Two recent posts on the HBR Blog network focus on how building relationships is major factor in one’s personal career development.
In “What Losing My Job Taught Me About Leadership,” Douglas R. Conant, former CEO and president of the Campbell Soup Company and founder and CEO of ConantLeadership, describes how he learned the power of connecting with people and being fully present — in every moment. Contant writes, “Too many leaders are so caught up in the momentum of work that they lose sight of the opportunity to connect with people. I discovered that the more fully present I was with other people, the more fully present they were with me, and the more productive our relationship became over time.”
In an effort to build relationships, Contant advises professionals to honor the skills of fellow workers and acknowledge help when it is given. Why? When you're connecting with people, honoring them, and thanking them for their contributions, you'll naturally find yourself with a larger network — something you need not only to find a job, but to lead effectively in any job.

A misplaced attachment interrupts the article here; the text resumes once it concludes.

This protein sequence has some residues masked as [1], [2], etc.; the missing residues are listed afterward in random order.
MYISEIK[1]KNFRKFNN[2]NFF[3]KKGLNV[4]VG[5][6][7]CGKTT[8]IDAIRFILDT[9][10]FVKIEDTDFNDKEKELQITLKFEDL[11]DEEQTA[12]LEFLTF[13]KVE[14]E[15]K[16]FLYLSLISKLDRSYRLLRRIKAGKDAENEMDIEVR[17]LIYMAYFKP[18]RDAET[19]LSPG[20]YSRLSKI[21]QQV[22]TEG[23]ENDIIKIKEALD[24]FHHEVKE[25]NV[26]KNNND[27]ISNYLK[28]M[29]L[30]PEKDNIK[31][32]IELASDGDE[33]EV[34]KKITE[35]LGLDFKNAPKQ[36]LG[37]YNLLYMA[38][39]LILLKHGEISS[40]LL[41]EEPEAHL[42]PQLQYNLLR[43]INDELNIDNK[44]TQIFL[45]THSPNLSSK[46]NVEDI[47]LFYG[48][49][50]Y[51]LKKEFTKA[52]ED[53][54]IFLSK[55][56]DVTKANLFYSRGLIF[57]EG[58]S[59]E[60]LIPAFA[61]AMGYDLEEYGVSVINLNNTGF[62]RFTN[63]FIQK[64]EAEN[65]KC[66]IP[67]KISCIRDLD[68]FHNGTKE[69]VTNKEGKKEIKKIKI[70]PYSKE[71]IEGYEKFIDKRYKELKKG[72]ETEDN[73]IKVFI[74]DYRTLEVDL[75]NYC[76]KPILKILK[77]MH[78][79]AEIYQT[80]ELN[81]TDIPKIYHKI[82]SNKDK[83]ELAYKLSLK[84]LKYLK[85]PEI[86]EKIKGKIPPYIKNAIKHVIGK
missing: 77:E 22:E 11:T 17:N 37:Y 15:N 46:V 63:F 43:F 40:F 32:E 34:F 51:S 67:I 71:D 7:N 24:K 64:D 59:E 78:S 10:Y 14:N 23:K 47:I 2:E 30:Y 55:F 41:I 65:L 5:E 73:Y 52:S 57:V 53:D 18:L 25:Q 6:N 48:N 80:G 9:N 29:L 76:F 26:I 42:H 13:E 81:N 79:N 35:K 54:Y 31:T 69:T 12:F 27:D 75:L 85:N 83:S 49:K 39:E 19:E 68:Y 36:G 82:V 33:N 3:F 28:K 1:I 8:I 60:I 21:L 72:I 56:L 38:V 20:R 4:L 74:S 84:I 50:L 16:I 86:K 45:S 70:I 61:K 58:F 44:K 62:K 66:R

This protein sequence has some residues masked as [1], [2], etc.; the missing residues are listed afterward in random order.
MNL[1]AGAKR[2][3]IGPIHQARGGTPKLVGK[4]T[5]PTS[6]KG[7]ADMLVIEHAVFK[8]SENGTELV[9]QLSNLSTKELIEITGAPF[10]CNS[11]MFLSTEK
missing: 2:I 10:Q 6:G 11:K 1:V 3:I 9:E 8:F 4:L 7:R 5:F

Whitney Johnson, author of Dare-Dream-Do: Remarkable Things Happen When You Dare to Dream, concurs in her post, “For a Career that Lasts, Build Real Relationships.” Johnson shares with readers a feeling of being used by an entrepreneur that a friend of hers had asked her to advise. There was no offer of reciprocation. She explains how in our growing modular and mobile world, the “love-em and leave-em” approach is becoming more and more common. And while it works in short-term, the model is unsustainable in the long-term.
Johnson writes, “Starting at zero (or negative) every time, whether acquiring a new customer, supplier, or trading partner will drive operating costs ever higher. When we use people, or companies, with no thought for tomorrow, the transaction may be two-way from a functional perspective, but it's a one-way ticket to a financial and emotional island.”
Bottom line: Through the process of building relationships—connection, collaboration, give-and-take, honoring others, and so forth—we are evolving ourselves and our careers.